The Pursuit of Self-Knowledge

He who knows others is wise. He who knows himself is enlightened.

These wise enlightened words come from the philosopher/author Lao Tzu (aka Laozi). I always strive to know myself, but I’m not sure if charging full steam ahead is the best path. Maybe it involves taking multiple paths, simultaneously, from different directions. I mean this figuratively, of course. As one moves through life, I believe a person should constantly consider perspectives from as many angles as possible. I assume that this awareness of the world, other than oneself, ties in directly with one’s self-knowledge and the ability of one’s senses to perceive. My experience as a being stems from my interaction with my environment, so understanding myself without considering these factors is impossible. Well, that’s how I see things from my perspective. In the pursuit of self-knowledge I face a dilemma: the truths which I experience can never fully be known to be true; thus, leaving me in a state of conditional cognition.

How do I know that what I know about myself is true?

I can create the clearest picture of myself possible through careful observation and interpretation with consideration of contexts, but I’ll never achieve absolute focus. If I focus too finely, the image may be sharp, but am I missing something key in the blurred exterior. The aperture of my system of perception cannot create a perfect picture. Impossible?

Understanding the philosophy of self-knowledge or the psychology of self-knowledge doesn’t mean one can achieve it. It just means that one has more info on the matter at hand. So, how can we achieve self-knowledge? Is it possible to achieve enlightenment as a human, considering the limitations of the senses we possess? Maybe true self-knowledge exists in our dreams, beyond our awakened state? What’s your stance on the pursuit of self-knowledge?

12 thoughts on “The Pursuit of Self-Knowledge

  1. We all know who we are deep inside…our own thoughts, joys, weaknesses, fears, etc. But, not everyone knows who God is. God knows who we are because He knows our innermost being, our every thought is not hidden from Him. He knows you. Do you know Him. You won’t find Him within the recesses of your mind. He is found in Christ. Know Him and you know everything. Connie


    1. Yes, spirituality and faith in something greater than ourselves, like God, Jesus, Allah, etc. is a way people believe they can know themselves. That perspective is missing from my post.

      Thanks for the comment, Connie. FYI: I removed the link in your comment, since people can link to your website by clicking your name.


  2. Good post (in other words, I agree with you!) I was struck especially by the line: “Maybe it involves taking multiple paths, simultaneously, from different directions.” I think that’s exactly what one needs. The Self is a complicated thing, too complicated to roll it up into one word; we need to “divide and conquer.” The other important points are about truth and achieving self-knowledge. The truth is, as you point out, that our cognitions are always distorted (because of emotion). And the road to self-knowledge is always under construction.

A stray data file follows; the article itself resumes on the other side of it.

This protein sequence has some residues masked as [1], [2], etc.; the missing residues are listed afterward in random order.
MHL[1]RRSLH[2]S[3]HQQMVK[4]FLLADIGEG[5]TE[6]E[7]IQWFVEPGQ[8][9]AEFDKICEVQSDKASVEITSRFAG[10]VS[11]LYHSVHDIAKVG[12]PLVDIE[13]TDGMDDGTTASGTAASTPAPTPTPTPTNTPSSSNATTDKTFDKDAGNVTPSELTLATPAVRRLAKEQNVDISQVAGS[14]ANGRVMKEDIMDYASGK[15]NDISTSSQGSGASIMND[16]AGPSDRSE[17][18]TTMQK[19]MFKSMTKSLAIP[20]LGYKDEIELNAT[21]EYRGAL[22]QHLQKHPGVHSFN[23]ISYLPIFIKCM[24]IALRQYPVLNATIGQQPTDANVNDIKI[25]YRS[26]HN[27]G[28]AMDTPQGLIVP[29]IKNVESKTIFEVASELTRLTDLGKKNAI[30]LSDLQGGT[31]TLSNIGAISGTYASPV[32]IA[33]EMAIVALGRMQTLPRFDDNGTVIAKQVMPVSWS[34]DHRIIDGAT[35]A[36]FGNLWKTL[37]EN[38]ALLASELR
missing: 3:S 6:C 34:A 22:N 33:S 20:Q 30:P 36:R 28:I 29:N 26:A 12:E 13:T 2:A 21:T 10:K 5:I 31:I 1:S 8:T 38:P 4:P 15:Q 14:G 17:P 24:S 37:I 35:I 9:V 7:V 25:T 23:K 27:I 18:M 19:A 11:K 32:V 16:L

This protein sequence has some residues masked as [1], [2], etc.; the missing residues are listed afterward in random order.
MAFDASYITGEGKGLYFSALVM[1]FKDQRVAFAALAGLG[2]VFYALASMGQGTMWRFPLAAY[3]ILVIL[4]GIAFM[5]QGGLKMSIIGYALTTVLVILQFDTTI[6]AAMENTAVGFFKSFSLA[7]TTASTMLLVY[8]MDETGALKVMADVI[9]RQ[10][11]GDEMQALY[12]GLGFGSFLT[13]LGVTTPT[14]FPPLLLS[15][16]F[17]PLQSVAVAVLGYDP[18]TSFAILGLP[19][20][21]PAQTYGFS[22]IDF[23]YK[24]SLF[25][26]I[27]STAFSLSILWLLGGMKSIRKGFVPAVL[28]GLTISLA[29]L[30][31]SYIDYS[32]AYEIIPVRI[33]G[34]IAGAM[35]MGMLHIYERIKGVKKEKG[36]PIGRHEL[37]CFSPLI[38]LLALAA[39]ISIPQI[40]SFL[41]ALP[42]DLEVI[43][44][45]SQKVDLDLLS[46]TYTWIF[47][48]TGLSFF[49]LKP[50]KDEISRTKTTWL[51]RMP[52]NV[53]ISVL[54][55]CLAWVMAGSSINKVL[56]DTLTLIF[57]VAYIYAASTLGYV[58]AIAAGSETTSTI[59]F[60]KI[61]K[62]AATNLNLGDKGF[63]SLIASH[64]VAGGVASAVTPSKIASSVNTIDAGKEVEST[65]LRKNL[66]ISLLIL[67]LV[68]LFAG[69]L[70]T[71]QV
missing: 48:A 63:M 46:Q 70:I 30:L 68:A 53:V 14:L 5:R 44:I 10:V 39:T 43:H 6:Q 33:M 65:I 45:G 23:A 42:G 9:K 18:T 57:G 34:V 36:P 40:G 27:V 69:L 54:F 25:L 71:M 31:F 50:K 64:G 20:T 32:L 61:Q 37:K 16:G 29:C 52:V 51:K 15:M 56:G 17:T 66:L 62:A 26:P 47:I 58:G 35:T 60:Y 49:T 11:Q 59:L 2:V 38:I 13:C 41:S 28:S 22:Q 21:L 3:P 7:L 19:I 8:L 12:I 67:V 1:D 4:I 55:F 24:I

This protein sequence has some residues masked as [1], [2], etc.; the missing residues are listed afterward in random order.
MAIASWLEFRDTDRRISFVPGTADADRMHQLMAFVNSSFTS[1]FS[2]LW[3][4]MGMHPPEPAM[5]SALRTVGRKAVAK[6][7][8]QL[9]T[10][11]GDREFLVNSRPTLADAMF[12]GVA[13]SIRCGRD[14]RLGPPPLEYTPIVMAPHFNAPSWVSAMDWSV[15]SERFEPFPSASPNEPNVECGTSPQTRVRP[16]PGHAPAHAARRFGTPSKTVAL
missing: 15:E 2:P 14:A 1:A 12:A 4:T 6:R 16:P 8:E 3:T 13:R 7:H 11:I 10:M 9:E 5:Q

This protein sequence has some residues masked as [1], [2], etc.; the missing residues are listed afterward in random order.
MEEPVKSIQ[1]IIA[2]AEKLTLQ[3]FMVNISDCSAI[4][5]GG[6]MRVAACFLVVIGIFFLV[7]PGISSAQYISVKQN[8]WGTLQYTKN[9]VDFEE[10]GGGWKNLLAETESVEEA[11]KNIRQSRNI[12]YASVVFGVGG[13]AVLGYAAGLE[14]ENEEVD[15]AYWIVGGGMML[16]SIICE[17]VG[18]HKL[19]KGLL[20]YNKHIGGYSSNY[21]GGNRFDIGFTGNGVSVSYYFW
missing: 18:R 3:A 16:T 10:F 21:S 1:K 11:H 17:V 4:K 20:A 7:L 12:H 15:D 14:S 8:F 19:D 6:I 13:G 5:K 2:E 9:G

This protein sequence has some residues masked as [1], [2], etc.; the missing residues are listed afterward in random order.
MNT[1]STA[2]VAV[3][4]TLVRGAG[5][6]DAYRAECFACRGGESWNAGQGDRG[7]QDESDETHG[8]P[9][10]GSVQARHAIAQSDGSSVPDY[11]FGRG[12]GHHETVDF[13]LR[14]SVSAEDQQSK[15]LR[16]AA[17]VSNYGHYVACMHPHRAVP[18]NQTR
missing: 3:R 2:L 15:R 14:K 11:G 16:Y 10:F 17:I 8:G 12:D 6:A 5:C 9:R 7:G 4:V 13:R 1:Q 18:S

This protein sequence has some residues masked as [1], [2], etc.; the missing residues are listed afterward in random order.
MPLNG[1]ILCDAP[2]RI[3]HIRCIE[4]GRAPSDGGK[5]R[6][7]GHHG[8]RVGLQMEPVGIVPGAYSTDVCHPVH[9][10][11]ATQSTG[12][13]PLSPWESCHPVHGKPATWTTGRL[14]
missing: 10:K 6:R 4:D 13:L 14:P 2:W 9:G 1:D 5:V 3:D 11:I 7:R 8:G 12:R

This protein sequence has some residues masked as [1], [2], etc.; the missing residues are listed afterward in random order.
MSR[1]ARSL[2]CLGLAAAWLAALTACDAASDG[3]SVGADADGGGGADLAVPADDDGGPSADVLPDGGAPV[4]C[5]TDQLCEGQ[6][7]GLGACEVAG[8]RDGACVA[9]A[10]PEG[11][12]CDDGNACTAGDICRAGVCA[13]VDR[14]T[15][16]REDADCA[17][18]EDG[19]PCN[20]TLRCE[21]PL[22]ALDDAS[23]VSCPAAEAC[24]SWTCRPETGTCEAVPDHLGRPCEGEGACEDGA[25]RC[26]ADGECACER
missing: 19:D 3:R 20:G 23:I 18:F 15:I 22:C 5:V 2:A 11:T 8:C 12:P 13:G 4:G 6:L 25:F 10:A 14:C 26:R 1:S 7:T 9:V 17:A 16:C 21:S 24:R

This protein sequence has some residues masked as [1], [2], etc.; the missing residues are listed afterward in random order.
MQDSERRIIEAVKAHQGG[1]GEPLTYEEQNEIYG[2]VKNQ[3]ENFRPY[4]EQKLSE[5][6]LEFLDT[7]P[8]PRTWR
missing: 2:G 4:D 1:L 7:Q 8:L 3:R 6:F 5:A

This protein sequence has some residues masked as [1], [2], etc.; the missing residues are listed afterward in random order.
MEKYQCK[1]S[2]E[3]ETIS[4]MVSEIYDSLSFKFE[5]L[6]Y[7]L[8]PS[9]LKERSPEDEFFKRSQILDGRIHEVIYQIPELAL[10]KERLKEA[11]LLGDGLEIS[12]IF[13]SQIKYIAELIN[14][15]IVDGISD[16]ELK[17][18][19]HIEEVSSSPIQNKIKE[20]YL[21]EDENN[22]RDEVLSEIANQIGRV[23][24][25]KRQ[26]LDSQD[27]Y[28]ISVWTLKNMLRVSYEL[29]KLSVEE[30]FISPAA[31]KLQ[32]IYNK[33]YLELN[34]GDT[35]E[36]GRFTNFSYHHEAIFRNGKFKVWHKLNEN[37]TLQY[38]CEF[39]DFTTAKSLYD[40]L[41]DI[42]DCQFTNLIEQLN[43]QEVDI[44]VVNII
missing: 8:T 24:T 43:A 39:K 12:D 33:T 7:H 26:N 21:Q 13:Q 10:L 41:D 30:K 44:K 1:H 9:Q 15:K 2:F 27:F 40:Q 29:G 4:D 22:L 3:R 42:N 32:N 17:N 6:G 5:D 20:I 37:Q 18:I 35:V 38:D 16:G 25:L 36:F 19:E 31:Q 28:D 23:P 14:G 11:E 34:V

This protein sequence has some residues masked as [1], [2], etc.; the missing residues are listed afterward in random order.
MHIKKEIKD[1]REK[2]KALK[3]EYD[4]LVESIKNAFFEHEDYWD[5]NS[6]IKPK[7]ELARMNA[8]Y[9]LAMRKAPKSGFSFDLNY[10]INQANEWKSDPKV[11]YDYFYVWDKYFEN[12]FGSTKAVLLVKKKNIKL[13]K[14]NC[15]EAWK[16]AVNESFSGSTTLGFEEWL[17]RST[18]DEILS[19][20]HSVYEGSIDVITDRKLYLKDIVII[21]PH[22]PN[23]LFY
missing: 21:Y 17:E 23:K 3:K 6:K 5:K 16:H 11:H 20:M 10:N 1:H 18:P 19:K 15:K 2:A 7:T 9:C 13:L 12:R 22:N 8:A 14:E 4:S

1. Our family upbringing, the context of the culture in which we were raised, the “education” system we experienced as children, the media we’re exposed to in our daily lives are a few of those things. Maybe these are all tied to emotion on some level, but I think that all our prior experiences determine how our mind views the world as each individual knows it. We all have our own custom-made lens for viewing the world.


  3. I think if you’re “pursuing” self-knowledge, then you’re already on the wrong path. At least in the Eastern sense of the word. What I mean is, if you’re pursuing, then you’re wanting to attain something. And by wanting to attain, you’re focused selfishly on an end goal. An end goal that is extremely difficult to articulate and grasp. I think by detaching oneself from any kind of aspiration to, for a lack of a better word, chase some kind of ineffable understanding, the more open you become to the many different perspectives, experiences, and viewpoints that one encounters along the many paths towards self-knowledge. Detachment however, is not an easy thing. I have no idea how to achieve such a thing. At least not wholly. But I dig the concept. I do agree with you when you talk about self-knowledge being an ever-evolving journey- and that in essence, it’s about the journey more than the end goal. And that no matter what, our own ideas and concepts of knowledge and knowledge of our own self in particular, are always going to be conditioned by how we see the world- such as what we’ve experienced physically, emotionally, and psychologically. And that will always make our understanding of ourselves conditional.


  4. Yes, the journey matters most in all this. At times I feel uneasy that it’s a road with no end, but I try to let go of this desire to “know” it all. I try to reflect and acknowledge the things about myself and my “world” that I have learned over time; yet, I have not come close to being able to detach and accept the things before me as they are. Maybe one day.


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